These small white bell-shaped flowers with a strong sweet-smelling aroma. However, direct contact causes hot flushes, severe headaches, irritability, hallucinations, and red patches of clammy and cold skin.

It’s important to understand that the water you use to put cut lily-of-the-valley flowers may contain traces of convallatoxin. This substance can increase heart contractions.

Water Hemlock

These are tiny white wildflowers that are attractive but deadly. Poison in the water hemlock has a carrot scent but it can damage your central nervous system within a short time.

The effects of water hemlock poison include convulsions and seizures that can be severe due to cardiovascular collapse and asphyxia (both of which can cause death).

Angel’s Trumpet

Let not the name of this plant fool you. This is one of the poisonous trees that bear trumpet-shaped colorful hanging blooms. While this plant can be an eye-catching patio tree it contains atropine and scopolamine both of which are poisons and hallucinogens.

This whole plant is extremely poisonous but its highest toxin concentration is in the seeds. Exposure to these toxins may result in a coma, hallucinations, and delirium.

What kind of mushrooms can kill you?

If you love mushrooms you know that not all of them are safe to eat. Can you, however, differentiate poisonous mushrooms from the non-poisonous ones? Here is a list of poisonous mushrooms you should avoid.

Fly agaric (Amanita muscaria)

This is the recognizable toadstool in children’s fairy tales. You can easily identify it from its white spots and bright red cap. This fungus is poisonous to both animals and humans.

The main poisonous agents in Fly Agaric are ibotenic and muscimol acid. These toxins affect the central nervous system and cause nausea, loss of coordination, lack of sleep, and hallucinations. The effects start showing approximately one hour after consumption but they’re hardly deadly.

Angel wing (Pleurocybella porrigens)

This type of mushroom is found across the Northern Hemisphere and derives its name from its appearance and deadly features.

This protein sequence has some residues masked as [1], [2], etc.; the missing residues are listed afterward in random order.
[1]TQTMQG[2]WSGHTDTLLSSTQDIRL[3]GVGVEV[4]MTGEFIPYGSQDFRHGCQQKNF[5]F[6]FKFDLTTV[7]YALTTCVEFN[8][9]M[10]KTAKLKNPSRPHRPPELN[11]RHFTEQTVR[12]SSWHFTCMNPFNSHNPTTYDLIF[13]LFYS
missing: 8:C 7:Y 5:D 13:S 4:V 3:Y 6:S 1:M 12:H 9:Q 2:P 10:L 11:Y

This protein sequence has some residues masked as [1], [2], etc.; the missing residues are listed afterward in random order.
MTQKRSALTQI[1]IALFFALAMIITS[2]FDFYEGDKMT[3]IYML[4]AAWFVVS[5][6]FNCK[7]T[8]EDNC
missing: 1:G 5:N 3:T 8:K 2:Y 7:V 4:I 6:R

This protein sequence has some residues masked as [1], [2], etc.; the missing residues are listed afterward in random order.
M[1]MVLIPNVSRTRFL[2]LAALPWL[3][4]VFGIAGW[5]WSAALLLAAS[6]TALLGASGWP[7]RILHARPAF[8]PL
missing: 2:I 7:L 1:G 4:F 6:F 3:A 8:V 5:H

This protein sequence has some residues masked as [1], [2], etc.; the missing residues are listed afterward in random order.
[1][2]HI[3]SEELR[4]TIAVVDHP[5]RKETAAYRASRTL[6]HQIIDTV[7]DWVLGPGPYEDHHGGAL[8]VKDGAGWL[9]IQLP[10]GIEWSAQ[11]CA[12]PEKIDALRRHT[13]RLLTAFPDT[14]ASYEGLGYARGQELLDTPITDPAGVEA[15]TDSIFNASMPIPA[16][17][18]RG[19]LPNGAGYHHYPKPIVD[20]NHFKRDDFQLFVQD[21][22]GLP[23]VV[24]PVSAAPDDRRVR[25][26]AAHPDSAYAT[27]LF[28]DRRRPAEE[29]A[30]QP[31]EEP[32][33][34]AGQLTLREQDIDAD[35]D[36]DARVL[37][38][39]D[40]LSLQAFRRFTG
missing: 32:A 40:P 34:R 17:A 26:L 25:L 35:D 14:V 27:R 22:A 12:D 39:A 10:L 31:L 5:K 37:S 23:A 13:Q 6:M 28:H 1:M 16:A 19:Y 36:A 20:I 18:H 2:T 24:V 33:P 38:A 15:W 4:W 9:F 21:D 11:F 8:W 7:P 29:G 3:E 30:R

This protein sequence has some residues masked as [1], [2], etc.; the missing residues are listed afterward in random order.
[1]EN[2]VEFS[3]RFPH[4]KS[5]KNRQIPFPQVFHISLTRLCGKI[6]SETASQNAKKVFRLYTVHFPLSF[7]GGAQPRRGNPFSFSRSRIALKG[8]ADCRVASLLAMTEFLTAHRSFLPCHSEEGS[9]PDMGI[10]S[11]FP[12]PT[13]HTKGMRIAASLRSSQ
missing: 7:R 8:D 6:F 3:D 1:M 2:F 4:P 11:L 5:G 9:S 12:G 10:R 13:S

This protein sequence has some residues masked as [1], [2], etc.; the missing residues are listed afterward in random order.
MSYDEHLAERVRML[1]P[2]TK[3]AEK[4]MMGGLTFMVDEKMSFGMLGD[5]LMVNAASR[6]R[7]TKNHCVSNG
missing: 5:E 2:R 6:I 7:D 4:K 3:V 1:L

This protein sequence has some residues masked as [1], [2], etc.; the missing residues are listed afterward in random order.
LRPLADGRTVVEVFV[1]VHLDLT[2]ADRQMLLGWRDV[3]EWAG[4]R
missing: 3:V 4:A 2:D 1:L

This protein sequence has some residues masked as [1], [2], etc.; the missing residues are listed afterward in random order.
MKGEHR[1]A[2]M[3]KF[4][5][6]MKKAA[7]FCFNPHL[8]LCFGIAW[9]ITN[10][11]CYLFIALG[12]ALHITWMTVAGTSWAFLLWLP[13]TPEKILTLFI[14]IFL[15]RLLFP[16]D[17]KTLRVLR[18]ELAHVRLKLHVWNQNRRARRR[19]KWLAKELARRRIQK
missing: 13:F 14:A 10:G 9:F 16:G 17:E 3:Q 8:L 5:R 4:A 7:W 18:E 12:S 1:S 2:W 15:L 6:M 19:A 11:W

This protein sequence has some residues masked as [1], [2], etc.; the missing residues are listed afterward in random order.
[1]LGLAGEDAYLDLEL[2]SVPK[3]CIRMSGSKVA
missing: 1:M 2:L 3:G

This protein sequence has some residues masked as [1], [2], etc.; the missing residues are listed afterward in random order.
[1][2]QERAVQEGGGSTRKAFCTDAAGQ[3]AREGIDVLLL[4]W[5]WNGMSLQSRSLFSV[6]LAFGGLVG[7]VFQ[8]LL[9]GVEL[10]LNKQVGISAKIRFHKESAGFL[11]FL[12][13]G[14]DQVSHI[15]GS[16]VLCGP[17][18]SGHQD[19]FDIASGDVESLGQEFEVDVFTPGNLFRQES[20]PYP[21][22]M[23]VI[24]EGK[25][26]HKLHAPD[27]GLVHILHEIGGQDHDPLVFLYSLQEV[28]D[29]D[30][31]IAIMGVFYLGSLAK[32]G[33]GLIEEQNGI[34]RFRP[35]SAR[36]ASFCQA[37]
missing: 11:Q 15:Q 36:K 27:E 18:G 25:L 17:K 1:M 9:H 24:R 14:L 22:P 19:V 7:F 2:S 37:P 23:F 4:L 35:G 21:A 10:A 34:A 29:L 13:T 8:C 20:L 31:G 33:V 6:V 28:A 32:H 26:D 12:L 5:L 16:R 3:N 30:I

Angel Wing was once edible but this changed when almost 60 people got sick after consuming them in Japan. 17 out of these people died. An old man would later die in 2009 after consuming angel wings mushrooms.

A big percentage of the people who died, however, had pre-existing liver or kidney complications. While the mode of poisoning is yet to be understood scientists believe it contains high levels of cyanide.

Deadly Dapperling (Lepiota sp.)

This is a tiny, delicious looking mushroom that belongs to the Lepiota family. It contains amatoxin, a poisonous substance that can damage the liver.

This toxin is associated with up to 90% of all mushroom poison-related deaths. Symptoms of exposure to this toxin include gastrointestinal-intestinal pain. Deadly Dapperling grows in conifer forests across North America and Europe.

More helpful reading:

Frequently Asked Questions

Can poisonous plants kill you?

Yes. Some of the most poisonous plants can kill you instantly. However, some have severe effects but aren’t deadly.  It’s important to call poison control immediately if you aren’t sure.

What common shrubs and plants are poisonous to dogs?

Some of these plants grow in backyards and can be mildly toxic or severely poisonous. These include Bleeding hearts (Dicentra spectabilis), Yarrow (Achillea millefolium), and Dogbane (Apocynum cannabinum).

What poisonous plant looks like aloe vera?

The leaves of agave Americana poison plants resemble those of aloe vera. However, this plant doesn’t belong to the cacti plant family.

Which plants are poisonous to cats?

Some plants that are toxic to cats cause skin, stomach, and mouth inflammation. Some of these poison plants can cause normal functioning of a cat’s organs to alter – such as the heart and kidney.

These toxic plants include Autumn Crocus (Colchicum autumnale,) Amaryllis (Amaryllis spp.), and Castor Bean (Ricinus communis).

Now you know

Researching pictures of poison plants can help you identify what’s toxic with ease. This guide to poisonous plants and flowers should help you stay safe – especially in outdoor emergencies.

If you aren’t sure that a a specific plant or parts of the plant (leaves, berries, seeds, flowers) may be toxic and cause skin issues or worse, vomiting or death, make sure to call poison control and be prepared to describe the plant in detail. Look for distinguishing characteristics to help them identify the plant.

More helpful reading:

  • How to Identify Poison Plants – CDC.GOV